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8 Jan 2007 : Column 347Wcontinued
Tim Loughton: To ask the Secretary of State for Health how many trusts in deficit have had their deficit converted to public dividend capital; what the criteria are for converting deficits to public dividend capital; and if she will make a statement. 
Andy Burnham: A deficit arises when a national health service trusts revenue expenditure exceeds its revenue income. Public dividend capital (PDC) is the cash allocated to an NHS organisation to fund capital expenditure. It is not technically possible to convert deficits (an income and expenditure concept) to PDC (a cash concept).
Mr. Oaten: To ask the Secretary of State for Health what assessment she has made of the promptness of payments to suppliers by NHS trusts; what mechanisms are in place to monitor their performance in this regard; and if she will take steps to ensure that NHS trusts keep to contract terms in paying suppliers. [R]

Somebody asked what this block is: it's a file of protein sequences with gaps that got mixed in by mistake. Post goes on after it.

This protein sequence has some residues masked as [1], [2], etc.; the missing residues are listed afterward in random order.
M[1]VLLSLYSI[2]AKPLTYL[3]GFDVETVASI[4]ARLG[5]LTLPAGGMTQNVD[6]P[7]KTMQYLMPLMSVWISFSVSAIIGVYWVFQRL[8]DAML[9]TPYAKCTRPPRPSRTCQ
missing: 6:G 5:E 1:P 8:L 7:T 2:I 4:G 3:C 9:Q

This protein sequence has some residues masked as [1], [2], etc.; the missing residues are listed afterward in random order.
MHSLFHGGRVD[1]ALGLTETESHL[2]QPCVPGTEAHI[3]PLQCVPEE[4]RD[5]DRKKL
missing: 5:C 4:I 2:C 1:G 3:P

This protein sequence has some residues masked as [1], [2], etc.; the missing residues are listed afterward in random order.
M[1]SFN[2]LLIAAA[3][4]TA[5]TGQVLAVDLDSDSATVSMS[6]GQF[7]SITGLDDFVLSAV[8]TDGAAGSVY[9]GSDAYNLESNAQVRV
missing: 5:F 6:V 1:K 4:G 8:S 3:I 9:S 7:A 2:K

Andy Burnham: In 2005-06 national health service trusts paid 78 per cent. of non NHS bills within 30 days or contract terms. This is the most recent period for which figures are available.
The Department requires NHS trusts to comply with the Confederation of British Industrys Better Payment Practice Code (BPPC) which sets a target of paying 95 per cent. of undisputed invoices within contract terms or 30 days where no terms have been agreed.
It is the responsibility of strategic health authorities to monitor the performance of individual national health service bodies, report this performance to the Department and work with poor performing organisations to achieve and maintain a level of payment performance consistent with government accounting regulations and the Better Payment Practice Code target.
Steve Webb: To ask the Secretary of State for Health pursuant to the letter of 15 December from the right hon. the Lord Warner to the hon. Member for Northavon, if she will set out in full the reasons why North Bristol Trust was not supported for foundation trust status; and if she will place in the Library a copy of the correspondence between (a) her Department and (b) Monitor to North Bristol Trust conveying the reasons for that decision.